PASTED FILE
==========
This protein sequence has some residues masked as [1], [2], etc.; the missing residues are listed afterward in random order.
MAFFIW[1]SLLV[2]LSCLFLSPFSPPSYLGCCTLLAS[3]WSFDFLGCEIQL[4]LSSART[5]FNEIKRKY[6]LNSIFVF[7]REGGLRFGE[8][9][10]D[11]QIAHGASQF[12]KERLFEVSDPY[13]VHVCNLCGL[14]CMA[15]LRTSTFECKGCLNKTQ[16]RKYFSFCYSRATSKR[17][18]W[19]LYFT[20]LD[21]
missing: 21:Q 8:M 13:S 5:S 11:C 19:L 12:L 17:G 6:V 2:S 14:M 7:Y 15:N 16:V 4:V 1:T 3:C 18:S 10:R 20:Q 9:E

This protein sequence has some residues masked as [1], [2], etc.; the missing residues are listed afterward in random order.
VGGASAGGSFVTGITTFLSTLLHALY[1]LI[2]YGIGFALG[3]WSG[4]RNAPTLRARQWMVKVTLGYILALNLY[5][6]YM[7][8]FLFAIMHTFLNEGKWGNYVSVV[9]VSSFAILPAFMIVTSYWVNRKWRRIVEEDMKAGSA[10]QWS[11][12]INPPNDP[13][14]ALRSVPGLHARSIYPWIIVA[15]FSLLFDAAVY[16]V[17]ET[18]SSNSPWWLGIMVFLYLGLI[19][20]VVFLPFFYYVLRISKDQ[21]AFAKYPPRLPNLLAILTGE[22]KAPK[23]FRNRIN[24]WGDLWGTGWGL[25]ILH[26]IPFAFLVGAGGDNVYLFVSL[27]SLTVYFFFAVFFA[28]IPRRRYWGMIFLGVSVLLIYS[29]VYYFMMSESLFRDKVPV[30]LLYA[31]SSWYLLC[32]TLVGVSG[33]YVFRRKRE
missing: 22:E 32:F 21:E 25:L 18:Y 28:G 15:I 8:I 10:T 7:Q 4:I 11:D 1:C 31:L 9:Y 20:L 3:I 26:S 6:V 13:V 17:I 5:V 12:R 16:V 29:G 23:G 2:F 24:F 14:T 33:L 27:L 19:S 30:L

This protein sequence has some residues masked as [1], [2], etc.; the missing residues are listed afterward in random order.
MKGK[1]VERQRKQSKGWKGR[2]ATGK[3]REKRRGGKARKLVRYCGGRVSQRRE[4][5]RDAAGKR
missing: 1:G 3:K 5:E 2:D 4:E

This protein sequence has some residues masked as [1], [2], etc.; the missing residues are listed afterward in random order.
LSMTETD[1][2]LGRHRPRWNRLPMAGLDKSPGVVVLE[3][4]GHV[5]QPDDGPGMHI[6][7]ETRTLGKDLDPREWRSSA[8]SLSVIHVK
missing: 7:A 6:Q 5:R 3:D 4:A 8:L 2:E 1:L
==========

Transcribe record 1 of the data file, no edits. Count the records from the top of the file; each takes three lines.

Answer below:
This protein sequence has some residues masked as [1], [2], etc.; the missing residues are listed afterward in random order.
MAFFIW[1]SLLV[2]LSCLFLSPFSPPSYLGCCTLLAS[3]WSFDFLGCEIQL[4]LSSART[5]FNEIKRKY[6]LNSIFVF[7]REGGLRFGE[8][9][10]D[11]QIAHGASQF[12]KERLFEVSDPY[13]VHVCNLCGL[14]CMA[15]LRTSTFECKGCLNKTQ[16]RKYFSFCYSRATSKR[17][18]W[19]LYFT[20]LD[21]
missing: 21:Q 8:M 13:S 5:S 11:C 19:L 12:L 17:G 6:V 2:S 14:M 7:Y 15:N 16:V 4:V 1:T 3:C 18:S 10:R 20:Q 9:E